Replication, Verification and Availability for Big Data

 

The next step in the evolution of Social Computing Research: Formal acceptance of credit worthiness by the community of Replication, Verification, and Availability of Big Data.


In his response to my posting on Research Replication in Social Computing, Dr. Bernardo Huberman pointed to his letter to Nature on a related issue: Verification of results. Here I expand to include proposal that I have heard others mention recently.

I totally agree, of course, that “Science is unique in that peer review, publication and replication are essential to its progress.” This is what I also propose above. And he focuses on the need for having accessible data so that people can verify claims. For those who may not have access to his letter, I reproduce the central paragraph here:

“More importantly, we need to recognize that these results will only be meaningful if they are universal, in the sense that many other data sets reveal the same behavior. This actually uncovers a deeper problem. If another set of data does not validate results obtained with private data, how do we know if it is because they are not universal or the authors made a mistake? Moreover, as many practitioners of social network research are starting to discover, many of the results are becoming part of a “cabinet de curiosites” devoid of much generality and hard to falsify.”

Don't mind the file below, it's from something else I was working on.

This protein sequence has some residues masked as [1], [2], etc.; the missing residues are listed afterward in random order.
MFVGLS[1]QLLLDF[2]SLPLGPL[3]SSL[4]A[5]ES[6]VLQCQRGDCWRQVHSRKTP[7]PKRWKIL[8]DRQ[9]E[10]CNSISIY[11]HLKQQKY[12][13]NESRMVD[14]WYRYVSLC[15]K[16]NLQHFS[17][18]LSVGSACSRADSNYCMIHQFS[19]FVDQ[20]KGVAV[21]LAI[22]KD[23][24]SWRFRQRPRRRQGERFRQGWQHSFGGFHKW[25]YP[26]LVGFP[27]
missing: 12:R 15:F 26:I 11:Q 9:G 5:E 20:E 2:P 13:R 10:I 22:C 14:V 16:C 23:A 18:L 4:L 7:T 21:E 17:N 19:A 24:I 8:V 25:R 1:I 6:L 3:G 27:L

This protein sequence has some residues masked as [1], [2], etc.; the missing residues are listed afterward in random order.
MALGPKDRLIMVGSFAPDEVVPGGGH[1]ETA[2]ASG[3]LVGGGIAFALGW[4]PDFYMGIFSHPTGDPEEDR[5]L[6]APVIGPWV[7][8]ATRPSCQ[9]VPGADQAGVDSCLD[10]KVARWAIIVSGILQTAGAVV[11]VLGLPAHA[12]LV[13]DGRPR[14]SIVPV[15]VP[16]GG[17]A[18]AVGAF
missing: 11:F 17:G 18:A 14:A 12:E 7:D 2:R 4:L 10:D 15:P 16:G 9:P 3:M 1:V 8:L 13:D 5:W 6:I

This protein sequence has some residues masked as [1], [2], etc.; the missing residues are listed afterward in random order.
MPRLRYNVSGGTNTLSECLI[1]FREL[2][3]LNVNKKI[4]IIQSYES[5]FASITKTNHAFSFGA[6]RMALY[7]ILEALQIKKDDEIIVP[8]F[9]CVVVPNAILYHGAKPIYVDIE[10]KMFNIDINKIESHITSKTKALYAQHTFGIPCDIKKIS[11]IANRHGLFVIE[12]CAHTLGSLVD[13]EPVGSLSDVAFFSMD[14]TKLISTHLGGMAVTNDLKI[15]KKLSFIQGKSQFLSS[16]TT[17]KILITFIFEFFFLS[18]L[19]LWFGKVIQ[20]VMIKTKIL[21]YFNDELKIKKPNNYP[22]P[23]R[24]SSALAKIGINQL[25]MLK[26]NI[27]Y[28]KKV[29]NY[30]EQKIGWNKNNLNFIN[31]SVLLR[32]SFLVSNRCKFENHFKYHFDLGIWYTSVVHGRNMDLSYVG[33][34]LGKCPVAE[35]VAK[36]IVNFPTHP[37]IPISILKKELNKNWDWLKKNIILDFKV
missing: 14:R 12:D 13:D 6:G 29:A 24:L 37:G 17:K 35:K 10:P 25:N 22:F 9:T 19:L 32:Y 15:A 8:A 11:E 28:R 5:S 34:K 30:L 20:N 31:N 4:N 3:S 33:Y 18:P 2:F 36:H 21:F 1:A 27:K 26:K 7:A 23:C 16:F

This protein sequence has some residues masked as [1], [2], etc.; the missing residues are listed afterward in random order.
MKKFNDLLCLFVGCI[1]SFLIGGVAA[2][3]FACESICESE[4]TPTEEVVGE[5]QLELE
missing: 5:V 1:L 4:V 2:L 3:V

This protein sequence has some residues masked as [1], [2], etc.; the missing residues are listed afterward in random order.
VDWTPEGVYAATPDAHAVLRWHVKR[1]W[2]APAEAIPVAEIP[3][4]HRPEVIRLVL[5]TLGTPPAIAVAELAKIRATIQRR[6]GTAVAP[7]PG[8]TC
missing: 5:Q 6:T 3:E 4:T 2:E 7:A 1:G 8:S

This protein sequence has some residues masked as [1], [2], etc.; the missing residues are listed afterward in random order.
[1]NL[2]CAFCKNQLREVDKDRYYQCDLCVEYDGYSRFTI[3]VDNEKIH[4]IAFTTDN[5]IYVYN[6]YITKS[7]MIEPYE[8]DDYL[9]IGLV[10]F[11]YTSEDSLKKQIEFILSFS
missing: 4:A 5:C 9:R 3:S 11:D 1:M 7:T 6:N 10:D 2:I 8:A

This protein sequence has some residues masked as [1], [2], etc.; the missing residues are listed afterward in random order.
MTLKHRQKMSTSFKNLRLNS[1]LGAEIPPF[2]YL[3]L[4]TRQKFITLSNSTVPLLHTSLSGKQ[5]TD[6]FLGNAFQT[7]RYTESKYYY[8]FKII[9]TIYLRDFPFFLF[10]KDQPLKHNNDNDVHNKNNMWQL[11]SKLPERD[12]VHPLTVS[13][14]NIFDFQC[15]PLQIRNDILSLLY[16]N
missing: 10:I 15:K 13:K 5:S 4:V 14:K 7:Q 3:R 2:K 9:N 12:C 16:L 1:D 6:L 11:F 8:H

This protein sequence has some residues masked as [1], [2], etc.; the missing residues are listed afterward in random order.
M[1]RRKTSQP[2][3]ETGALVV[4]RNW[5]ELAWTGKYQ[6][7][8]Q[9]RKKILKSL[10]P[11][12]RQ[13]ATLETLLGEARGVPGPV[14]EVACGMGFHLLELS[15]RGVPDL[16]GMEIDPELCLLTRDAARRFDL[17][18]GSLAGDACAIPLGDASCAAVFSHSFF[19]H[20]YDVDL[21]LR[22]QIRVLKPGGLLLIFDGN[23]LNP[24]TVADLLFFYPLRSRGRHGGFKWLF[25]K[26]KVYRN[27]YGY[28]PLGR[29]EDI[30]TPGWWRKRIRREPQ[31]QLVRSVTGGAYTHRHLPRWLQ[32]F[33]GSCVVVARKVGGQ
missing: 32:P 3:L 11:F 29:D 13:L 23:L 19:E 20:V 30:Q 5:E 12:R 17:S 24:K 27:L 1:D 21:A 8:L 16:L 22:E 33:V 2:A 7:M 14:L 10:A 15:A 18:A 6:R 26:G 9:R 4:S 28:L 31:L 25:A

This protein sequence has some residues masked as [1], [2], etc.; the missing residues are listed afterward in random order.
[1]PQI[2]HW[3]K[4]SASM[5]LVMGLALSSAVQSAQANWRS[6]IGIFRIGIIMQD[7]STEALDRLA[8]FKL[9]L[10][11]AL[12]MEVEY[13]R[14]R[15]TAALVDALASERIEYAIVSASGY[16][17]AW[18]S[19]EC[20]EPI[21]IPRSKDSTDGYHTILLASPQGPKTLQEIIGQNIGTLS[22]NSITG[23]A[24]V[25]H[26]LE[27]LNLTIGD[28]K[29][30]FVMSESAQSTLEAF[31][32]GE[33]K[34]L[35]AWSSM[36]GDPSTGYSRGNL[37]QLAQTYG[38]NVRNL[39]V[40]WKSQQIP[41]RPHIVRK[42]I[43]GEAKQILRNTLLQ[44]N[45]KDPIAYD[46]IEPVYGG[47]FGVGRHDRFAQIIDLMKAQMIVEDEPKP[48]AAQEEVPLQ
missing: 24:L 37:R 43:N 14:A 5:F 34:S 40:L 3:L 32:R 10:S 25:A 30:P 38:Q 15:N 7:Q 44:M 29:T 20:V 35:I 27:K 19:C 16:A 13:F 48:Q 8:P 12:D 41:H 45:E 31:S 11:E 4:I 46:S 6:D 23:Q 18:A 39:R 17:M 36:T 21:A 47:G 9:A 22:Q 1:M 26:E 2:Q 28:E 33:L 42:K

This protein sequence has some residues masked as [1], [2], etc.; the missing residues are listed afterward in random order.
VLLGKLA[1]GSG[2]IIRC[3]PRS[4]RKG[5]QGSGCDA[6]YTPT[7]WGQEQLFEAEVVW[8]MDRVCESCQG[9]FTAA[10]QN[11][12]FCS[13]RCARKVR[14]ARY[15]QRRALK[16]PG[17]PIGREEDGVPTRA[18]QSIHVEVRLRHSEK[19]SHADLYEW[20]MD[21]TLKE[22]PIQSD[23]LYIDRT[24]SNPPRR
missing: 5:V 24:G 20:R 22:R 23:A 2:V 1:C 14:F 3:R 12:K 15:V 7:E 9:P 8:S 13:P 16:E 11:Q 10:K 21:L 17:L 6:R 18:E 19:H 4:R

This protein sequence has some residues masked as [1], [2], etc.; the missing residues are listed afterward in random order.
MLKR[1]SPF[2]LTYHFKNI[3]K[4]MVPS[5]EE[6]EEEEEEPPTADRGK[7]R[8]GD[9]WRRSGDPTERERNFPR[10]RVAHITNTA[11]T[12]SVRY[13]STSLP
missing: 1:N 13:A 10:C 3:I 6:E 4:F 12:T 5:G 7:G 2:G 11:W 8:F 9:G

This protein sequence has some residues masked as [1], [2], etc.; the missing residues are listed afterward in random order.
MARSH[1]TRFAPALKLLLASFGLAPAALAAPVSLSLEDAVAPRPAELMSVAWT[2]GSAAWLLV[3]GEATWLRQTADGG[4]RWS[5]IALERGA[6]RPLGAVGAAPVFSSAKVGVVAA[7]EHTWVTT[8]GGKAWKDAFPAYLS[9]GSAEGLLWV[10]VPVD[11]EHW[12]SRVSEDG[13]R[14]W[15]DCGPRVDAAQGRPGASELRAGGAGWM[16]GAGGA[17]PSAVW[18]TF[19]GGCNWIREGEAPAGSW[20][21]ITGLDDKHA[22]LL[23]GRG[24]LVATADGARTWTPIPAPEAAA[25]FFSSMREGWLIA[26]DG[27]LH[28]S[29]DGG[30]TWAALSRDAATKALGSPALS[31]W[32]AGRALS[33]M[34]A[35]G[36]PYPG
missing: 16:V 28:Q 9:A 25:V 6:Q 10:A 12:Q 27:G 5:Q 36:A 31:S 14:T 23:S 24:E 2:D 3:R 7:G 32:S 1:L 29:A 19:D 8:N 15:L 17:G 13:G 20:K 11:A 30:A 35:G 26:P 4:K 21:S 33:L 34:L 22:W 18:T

Let me add something further, that I heard it mentioned by Noshir Contractor and Steffen Staab at the WebScience Track during the WWW2012 conference, that I think will complement the overall proposal: People who make their data available to others should get credit for that. After all, in Science a lot of time is spend collecting and cleaning data, and whose who do that and make their data available to other researchers for verification, meta-analyses and studying of other research questions should be rewarded for their contributions.

I believe the time is right to introduce formal credit for replication of results on comparable data sets, verification on the same data set, and for making data accessible to others for further and meta-analysis. I plan to use much of my group’s research time on these issues this summer and publish our findings afterwards.

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